Jake Tapper Unloads on Obama: You’re in No Position to Lecture

An irritated Jake Tapper on Tuesday unloaded on Barack Obama, attacking the President for “lecturing” journalists about how to do their job. Highlighting a speech from Monday, in which the Democrat called for reporters to “dig” and “demand more,” Tapper quipped, “His message was a good one. But was President Obama the right messenger?” 

The CNN host rebuffed, “Many believe that Obama's call for us to probe and dig deeper and find out more has been made far more difficult by his administration than any in decades, a far cry from assurances he offered when he first took office.” 

Specifically, Tapper objected, “The Obama administration has used the Espionage Act to go after more leakers and whistle-blowers than all previous presidential administrations combined, despite official assurances otherwise.” 

Turning a famous Washington Post reporter back on Obama, he concluded: 

JAKE TAPPER: President Obama's advice for journalists Monday night was spot on, but Mr. President, with all due respect, when one of the Washington Post editors involved in the coverage of Watergate says that your administration's attempt to fight leaks and control the media is, quote, "the most aggressive I've seen since the Nixon administration," well, maybe, just maybe, your lecturing would be better delivered to your own administration. 

The Lead host's comments stand in contrast to ABC, CBS and NBC. On Tuesday, all three networks touted Obama’s “lengthy indictment” of the “ugly” primaries. The reporters on the morning shows uncritically hyped the President’s lecture with none of the questioning Tapper provided.

Of course, another point is that Obama calling for reporters to probe and “demand more” is rather ironic, given how little certain journalists have done that with him. (Jake Tapper being one of the exceptions.) 

A transcript of the commentary is below: 

The Lead
3/29/16
4:56

JAKE TAPPER: President Obama, last night, offered a strong media critique, telling us to hold presidential candidates accountable for what they say, question their policies, call out debatable claims. President Obama made many salient points. His message was a good one. But was President Obama the right messenger? The media critic-in-chief had some tough love for journalism Monday night. 

BARACK OBAMA: But while fairness is the hallmark of good journalism, false equivalency all too often these days can be a fatal flaw. 

TAPPER: Imploring us to do a better job at covering campaign 2016. 

OBAMA: A job well done is about more than just handing someone a microphone. It's to probe and to question and dig deeper and  to demand more. 

TAPPER: The President’s criticisms were well said and quite apt. But for many journalists, the messenger was a curious one. Many believe that Obama's call for us to probe and dig deeper and find out more has been made far more difficult by his administration than any in decades, a far cry from assurances he offered as he first took office. 

OBAMA: Transparency and rule of law will be the touchstones of the presidency.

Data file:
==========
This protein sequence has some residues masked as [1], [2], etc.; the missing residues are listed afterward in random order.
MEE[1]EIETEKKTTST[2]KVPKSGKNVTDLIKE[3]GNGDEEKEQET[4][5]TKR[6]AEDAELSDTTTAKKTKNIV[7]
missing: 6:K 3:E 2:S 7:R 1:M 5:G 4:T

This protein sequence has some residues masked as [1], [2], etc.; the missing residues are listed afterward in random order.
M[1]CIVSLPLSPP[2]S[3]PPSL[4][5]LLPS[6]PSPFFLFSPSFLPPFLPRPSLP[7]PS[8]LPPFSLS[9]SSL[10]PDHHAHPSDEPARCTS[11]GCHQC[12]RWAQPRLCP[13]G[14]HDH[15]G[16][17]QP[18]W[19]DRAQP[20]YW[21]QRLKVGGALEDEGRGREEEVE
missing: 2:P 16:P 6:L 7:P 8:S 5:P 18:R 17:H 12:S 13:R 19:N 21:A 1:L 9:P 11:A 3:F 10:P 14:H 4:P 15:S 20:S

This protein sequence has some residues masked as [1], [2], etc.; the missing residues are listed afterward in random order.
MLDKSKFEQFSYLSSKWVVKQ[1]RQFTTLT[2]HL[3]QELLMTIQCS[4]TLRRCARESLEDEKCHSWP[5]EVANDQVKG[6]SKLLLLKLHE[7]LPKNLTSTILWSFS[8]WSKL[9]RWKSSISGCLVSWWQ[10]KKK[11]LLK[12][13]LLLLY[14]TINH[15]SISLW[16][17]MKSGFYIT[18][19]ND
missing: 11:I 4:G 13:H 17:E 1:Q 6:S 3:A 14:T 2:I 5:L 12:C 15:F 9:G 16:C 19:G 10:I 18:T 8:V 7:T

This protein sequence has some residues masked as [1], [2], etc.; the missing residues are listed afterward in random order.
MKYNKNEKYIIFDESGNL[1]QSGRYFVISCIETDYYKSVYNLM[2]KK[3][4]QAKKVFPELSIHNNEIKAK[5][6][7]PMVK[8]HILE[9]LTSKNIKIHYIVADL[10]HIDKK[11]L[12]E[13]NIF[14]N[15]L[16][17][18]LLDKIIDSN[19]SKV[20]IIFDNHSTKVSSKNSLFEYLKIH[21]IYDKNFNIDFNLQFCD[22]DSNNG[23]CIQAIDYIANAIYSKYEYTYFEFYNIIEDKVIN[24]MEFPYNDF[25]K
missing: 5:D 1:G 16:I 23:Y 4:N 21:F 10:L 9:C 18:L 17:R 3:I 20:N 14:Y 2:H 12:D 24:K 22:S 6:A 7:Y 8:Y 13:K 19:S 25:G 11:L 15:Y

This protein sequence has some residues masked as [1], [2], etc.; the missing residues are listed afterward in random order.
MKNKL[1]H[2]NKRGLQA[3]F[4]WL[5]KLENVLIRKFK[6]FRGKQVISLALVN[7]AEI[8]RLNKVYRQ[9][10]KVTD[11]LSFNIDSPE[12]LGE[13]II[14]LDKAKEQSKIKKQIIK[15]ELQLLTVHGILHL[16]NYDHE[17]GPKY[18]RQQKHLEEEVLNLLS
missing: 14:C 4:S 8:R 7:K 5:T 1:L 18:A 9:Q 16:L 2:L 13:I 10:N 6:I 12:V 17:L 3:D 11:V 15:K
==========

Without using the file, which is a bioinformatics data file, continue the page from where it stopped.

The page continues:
TAPPER: Transparency? Quote, “Obama hasn't delivered,” ProPublica reporter Justin Elliott wrote in The Washington Post just a few days ago, calling the massive backlog of those seeking and failing to receive information from the government under the Freedom of Information Act, quote, “a disaster under Obama's watch” with Obama officials aggressively lobbying against reforms proposed in Congress. An Associated Press study last year concluded that, quote, the Obama administration set a record again for censoring government files or outright denying access to them under the Freedom of Information Act. The Committee to Protect Journalists told CNN today, “The president has fallen short of his promise,” quote, “seizing journalists' phone records and e-mails, the aggressive prosecutions of whistle-blowers who leak classified information to the press, and the massive surveillance of communications have sent an unequivocal chilling message to journalists and their sources.” The Obama administration has used the Espionage Act to go after more leakers and whistle-blowers than all previous presidential administrations combined, despite official assurances otherwise. 

JAY CARNEY: When classified information is leaked, that is a violation of the law. And it is a -- it is a serious matter. But if you're asking me whether the president believes journalists should be prosecuted for doing their jobs, the answer is no. 

TAPPER: President Obama’s advice for journalists Monday night was spot on, but Mr. President, with all due respect, when one of the Washington Post editors involved in the coverage of Watergate says that your administration's attempt to fight leaks and control the media is, quote, “the most aggressive I've seen since the Nixon administration," well, maybe, just maybe, your lecturing would be better delivered to your own administration. 

Scott Whitlock
Scott Whitlock
Scott Whitlock is the associate editor for the Media Research Center's NewsBusters.org site.